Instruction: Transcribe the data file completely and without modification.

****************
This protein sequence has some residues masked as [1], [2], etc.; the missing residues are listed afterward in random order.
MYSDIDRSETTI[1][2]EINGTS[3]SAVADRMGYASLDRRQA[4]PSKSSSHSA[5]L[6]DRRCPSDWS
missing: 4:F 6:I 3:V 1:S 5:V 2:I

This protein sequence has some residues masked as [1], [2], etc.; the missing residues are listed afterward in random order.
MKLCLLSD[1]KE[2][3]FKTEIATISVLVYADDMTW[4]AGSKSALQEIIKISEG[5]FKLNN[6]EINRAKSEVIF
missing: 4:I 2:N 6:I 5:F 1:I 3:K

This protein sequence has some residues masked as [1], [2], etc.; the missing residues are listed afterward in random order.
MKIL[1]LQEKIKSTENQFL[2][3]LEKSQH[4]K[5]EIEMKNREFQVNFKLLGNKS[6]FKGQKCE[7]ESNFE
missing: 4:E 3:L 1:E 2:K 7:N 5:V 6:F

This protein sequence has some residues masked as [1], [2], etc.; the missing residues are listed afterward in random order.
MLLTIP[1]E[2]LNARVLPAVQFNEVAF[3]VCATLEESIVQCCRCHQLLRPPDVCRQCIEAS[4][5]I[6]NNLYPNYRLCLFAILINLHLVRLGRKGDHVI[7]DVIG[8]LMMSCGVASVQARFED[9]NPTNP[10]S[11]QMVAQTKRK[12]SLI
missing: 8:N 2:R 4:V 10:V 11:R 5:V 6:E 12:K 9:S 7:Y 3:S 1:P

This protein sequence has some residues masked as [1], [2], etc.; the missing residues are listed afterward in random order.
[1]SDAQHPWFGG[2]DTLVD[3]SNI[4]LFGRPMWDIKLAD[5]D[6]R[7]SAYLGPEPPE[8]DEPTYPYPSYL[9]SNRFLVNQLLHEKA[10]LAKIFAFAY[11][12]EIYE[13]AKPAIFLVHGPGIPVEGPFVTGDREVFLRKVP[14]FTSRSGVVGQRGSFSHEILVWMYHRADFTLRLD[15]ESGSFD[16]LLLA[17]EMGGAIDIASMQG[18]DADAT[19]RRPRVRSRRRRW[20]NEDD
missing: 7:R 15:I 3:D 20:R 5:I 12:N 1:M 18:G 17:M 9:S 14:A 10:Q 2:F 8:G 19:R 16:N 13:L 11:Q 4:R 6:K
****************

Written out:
This protein sequence has some residues masked as [1], [2], etc.; the missing residues are listed afterward in random order.
MYSDIDRSETTI[1][2]EINGTS[3]SAVADRMGYASLDRRQA[4]PSKSSSHSA[5]L[6]DRRCPSDWS
missing: 4:F 6:I 3:V 1:S 5:V 2:I

This protein sequence has some residues masked as [1], [2], etc.; the missing residues are listed afterward in random order.
MKLCLLSD[1]KE[2][3]FKTEIATISVLVYADDMTW[4]AGSKSALQEIIKISEG[5]FKLNN[6]EINRAKSEVIF
missing: 4:I 2:N 6:I 5:F 1:I 3:K

This protein sequence has some residues masked as [1], [2], etc.; the missing residues are listed afterward in random order.
MKIL[1]LQEKIKSTENQFL[2][3]LEKSQH[4]K[5]EIEMKNREFQVNFKLLGNKS[6]FKGQKCE[7]ESNFE
missing: 4:E 3:L 1:E 2:K 7:N 5:V 6:F

This protein sequence has some residues masked as [1], [2], etc.; the missing residues are listed afterward in random order.
MLLTIP[1]E[2]LNARVLPAVQFNEVAF[3]VCATLEESIVQCCRCHQLLRPPDVCRQCIEAS[4][5]I[6]NNLYPNYRLCLFAILINLHLVRLGRKGDHVI[7]DVIG[8]LMMSCGVASVQARFED[9]NPTNP[10]S[11]QMVAQTKRK[12]SLI
missing: 8:N 2:R 4:V 10:V 11:R 5:V 6:E 12:K 9:S 7:Y 3:S 1:P

This protein sequence has some residues masked as [1], [2], etc.; the missing residues are listed afterward in random order.
[1]SDAQHPWFGG[2]DTLVD[3]SNI[4]LFGRPMWDIKLAD[5]D[6]R[7]SAYLGPEPPE[8]DEPTYPYPSYL[9]SNRFLVNQLLHEKA[10]LAKIFAFAY[11][12]EIYE[13]AKPAIFLVHGPGIPVEGPFVTGDREVFLRKVP[14]FTSRSGVVGQRGSFSHEILVWMYHRADFTLRLD[15]ESGSFD[16]LLLA[17]EMGGAIDIASMQG[18]DADAT[19]RRPRVRSRRRRW[20]NEDD
missing: 7:R 15:I 3:D 20:R 5:I 12:N 1:M 18:G 17:M 9:S 14:A 10:Q 2:F 8:G 19:R 16:N 13:L 11:Q 4:R 6:K